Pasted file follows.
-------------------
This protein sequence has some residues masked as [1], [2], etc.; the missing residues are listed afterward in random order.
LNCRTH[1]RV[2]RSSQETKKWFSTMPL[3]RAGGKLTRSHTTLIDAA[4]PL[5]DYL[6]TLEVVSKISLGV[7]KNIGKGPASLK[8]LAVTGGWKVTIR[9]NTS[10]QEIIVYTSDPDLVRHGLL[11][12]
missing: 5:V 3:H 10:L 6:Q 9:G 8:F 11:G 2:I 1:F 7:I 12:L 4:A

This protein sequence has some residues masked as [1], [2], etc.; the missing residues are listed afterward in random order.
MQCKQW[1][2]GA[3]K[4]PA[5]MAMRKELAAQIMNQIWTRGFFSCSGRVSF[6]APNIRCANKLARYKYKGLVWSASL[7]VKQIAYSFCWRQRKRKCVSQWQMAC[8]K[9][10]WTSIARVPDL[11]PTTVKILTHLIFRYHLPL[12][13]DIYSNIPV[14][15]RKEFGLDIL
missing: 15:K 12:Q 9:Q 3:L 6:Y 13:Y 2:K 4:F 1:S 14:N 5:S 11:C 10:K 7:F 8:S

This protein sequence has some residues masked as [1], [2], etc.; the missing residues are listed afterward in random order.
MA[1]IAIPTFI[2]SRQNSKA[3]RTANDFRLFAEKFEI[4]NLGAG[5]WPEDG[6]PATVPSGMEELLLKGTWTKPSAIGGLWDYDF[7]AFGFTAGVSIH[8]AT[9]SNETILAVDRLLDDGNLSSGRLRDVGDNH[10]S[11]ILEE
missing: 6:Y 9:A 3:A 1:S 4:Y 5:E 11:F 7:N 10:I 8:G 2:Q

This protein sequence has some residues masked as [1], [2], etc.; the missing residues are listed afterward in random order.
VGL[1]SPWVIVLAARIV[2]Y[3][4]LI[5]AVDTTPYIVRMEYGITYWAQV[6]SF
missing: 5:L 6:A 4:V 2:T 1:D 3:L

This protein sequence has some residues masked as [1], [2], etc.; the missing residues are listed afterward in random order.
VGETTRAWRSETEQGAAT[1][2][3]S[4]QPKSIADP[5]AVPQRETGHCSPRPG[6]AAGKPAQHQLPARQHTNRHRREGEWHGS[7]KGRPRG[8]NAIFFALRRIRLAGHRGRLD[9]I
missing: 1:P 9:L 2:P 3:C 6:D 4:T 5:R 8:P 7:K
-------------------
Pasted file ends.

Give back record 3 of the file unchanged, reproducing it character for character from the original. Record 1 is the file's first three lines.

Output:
This protein sequence has some residues masked as [1], [2], etc.; the missing residues are listed afterward in random order.
MA[1]IAIPTFI[2]SRQNSKA[3]RTANDFRLFAEKFEI[4]NLGAG[5]WPEDG[6]PATVPSGMEELLLKGTWTKPSAIGGLWDYDF[7]AFGFTAGVSIH[8]AT[9]SNETILAVDRLLDDGNLSSGRLRDVGDNH[10]S[11]ILEE
missing: 6:Y 9:A 3:A 1:S 4:Y 5:E 11:F 7:N 10:I 8:G 2:Q